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It was in Fort Bragg that I first heard about Scoma’s. A couple from even farther north was raving about this San Francisco seafood house.

A year passed before I tried it; I went there for lunch.

I was underwhelmed. The food was San Francisco-okay but nothing more. Since Scoma’s is in the middle of Fisherman’s Wharf, a.k.a. the Tourist Rez, despite those raves from the Mendocino County couple, it was pretty much what I expected.

That was probably 2015. Then, in mid-2019, I had my second Scoma’s lunch. This one blew me away. The homemade clam chowder ($9/12)  was filled with fresh clams, rich in milk, heavy with potatoes. The Louis Salad ($28) mixed Dungeness crab and tiny bay shrimp with crunchy-fresh lettuce, ripe tomatoes, a perfectly boiled egg, two colors of beets and more. As for the Torta Setteveli cake ($9), the combination of chocolate cake, hazelnut cream, chocolate mousse and praline crunch tasted as sublime as it sounds. Not a crumb was left on the plate.

Did I remember my 2015 lunch wrong? Had my taste buds morphed? I asked a staffer. “No,” she said, “you got it right. About three-and-a-half years ago, we made major upgrades in our menu, our produce, pretty much our everything.”

“Our everything? Examples, please.”

“Sure. Scoma’s seafood is so fresh because we have our own fishing boat — look out the window, she’s coming in now. The rest of the seafood’s so good because we pay other fishermen top dollar, and they give us first choice. When you first ate here, we got our lettuce from Sysco; today it’s raised by organic farmers. And, we’re now fully compliant with Seafood Watch. And, we keep winning Wine Spectator awards.”

“Okay, I get it. I can taste the difference. And my taste buds thank you.”

Scoma’s Restaurant. 1965 Al Scoma Way, Pier 47, San Francisco; 415 771-4383

Monday-Thursday: 12-9; Friday-Saturday: 11:30-9:30; Sunday: 11:30-9; https://scomas.com

 

 

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Skin!

From now through January 20, 2020, the California Academy of Sciences is presenting Skin: Living Armor, Evolving Identity.

Skin protects the porcupine fish from the teeth of the deadly piranha, the Kenyan farmer from the Equatorial sun, the black rhino from just about everything.

Skin also creates identities, ideals of beauty, excuses for hate and exclusion.

All this is covered in the exhibit. What is not — to my surprise — is skin’s key role in attraction, sensuality, sex, and, QED, reproduction of our species.

The Academy sits just across from the de Young art museum in San Francisco’s beautiful Golden Gate Park.

 

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This week only! Bouquets to Art (June 4-9, 2019)

It’s the de Young Museum’s most popular exhibit, and it’s now in its 35th year. Flower artists pair up with art from the museum’s collection and create an original homage — out of stems and leaves and blooms. The event is jam-packed with women wearing flowers in their hair. Bouquets to Art closes June 9.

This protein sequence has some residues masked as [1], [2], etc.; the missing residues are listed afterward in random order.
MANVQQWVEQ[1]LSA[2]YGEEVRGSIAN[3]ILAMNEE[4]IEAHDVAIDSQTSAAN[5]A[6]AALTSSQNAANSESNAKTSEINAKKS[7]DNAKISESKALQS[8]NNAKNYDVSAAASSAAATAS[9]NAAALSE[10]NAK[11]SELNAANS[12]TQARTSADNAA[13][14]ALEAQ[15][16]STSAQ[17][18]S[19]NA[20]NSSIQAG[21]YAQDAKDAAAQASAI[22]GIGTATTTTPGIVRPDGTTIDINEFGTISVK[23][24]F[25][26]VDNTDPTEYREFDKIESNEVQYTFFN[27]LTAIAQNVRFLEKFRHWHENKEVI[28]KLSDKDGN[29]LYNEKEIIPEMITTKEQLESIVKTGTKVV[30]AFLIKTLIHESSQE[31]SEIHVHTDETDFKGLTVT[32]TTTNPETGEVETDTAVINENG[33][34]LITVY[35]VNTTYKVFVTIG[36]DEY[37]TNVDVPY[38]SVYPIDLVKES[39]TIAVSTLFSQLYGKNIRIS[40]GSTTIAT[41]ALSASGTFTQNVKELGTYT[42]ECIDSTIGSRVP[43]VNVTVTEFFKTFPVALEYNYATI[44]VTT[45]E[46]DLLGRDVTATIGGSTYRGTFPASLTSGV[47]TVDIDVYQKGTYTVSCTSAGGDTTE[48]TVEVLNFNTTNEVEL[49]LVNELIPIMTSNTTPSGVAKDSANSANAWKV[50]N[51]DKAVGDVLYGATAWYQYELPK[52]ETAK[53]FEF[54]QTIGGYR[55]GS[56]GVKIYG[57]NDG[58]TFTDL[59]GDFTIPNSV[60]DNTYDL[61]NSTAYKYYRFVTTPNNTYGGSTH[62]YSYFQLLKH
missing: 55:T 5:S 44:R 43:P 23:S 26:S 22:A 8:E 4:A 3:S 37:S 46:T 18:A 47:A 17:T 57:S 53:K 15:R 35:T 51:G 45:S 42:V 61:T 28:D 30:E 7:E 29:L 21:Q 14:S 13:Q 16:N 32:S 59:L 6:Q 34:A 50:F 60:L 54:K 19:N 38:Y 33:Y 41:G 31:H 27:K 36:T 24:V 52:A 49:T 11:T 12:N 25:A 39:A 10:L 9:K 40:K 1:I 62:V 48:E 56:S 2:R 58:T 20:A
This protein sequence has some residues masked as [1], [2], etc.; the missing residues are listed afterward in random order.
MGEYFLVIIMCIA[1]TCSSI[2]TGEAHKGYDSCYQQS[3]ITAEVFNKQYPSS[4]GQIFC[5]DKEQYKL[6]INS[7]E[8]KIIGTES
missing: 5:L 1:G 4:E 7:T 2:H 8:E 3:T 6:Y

Photos by Effin Older

https://deyoung.famsf.org/bouquets-to-art?gclid=Cj0KCQjwrdjnBRDXARIsAEcE5Ylr40nDl9suBc1iurSPA91groVFGRxMjLDmr_TxVME5O9mm58T0YuoaAr5PEALw_wcB

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ONE of the great pleasures of reviewing restaurants is finding largely undiscovered gems. We hit wonderful Capannina on opening night. Found Brenda’s on a stroll through the Tenderloin. Lime Tree is where I take my Writing For Real students after a class at the Richmond Library. We came across Persian Alborz on a rainy movie night. And discovered Progress when the line for State Bird was too long to wait.

Last night, we added Boho to the gem list. It’s a newish, smallish and easy-to-overlook restaurant in one of San Francisco’s Food Zones—Steiner Street between Chestnut and Lombard.

While Executive Chef Andrei Bushuev describes the menu as “creative New American cuisine with contemporary European influences served at friendly prices,” I’d say, “Perfectly cooked, carefully chosen menu items, regardless of origin.” And add, “Great variety of varietals at unusually reasonable prices.” And toss in, “Among the few San Francisco restaurants quiet enough for romance.”

By whatever descriptives, Boho is a gem. The scallops (MP) — plump, moist and cooked to perfection. Beet salad ($14) — enhanced with citrus and pistachio to brighten the beets’ essential bland. Roasted whole branzino (MP) — classic Mediterranean fish, served tip to tail, and again, cooked to perfection. Braised short ribs ($36) — served with lightly cooked baby carrots, lightly charred Brussel sprouts and polenta. Desserts ($12-14) — delightful mixes of tastes and textures; the Chocolate Yuzu Mousse gives your tongue its favorite flavors — orange, almond, hazelnut and, of course, chocolate.

Boho’s wines, by the glass and bottle, come from France and Italy and, also, Suisun Valley, Santa Rita Hills and El Dorado, California. And Mexico.

But here’s a warning about the weekend brunch. Unless you’re Mr. Creosote, order the Breakfast Board for two. Or three. The serving platter groans under two eggs, two patties of Boho’s homemade sausage, a lotta crisp bacon, a pile of prosciutto, mixed greens, roast spuds, and a generous helping of freshest fruit ($27). And if that doesn’t leave you feeling full, end the meal with either the brioche-based French Quarter bread pudding ($13) or one of the three sweet crepes ($10). You’ll leave with a smile.

Boho: 3321 Steiner Street. Dinner served Tuesday through Thursday and Sunday from 5:30 to 10; Friday and Saturday from 5:30 to 11. Brunch is offered on Saturday and Sunday from 10 a.m. to 2 p.m. (415) 374-7518 and www.bohosf.com.

 

 

 

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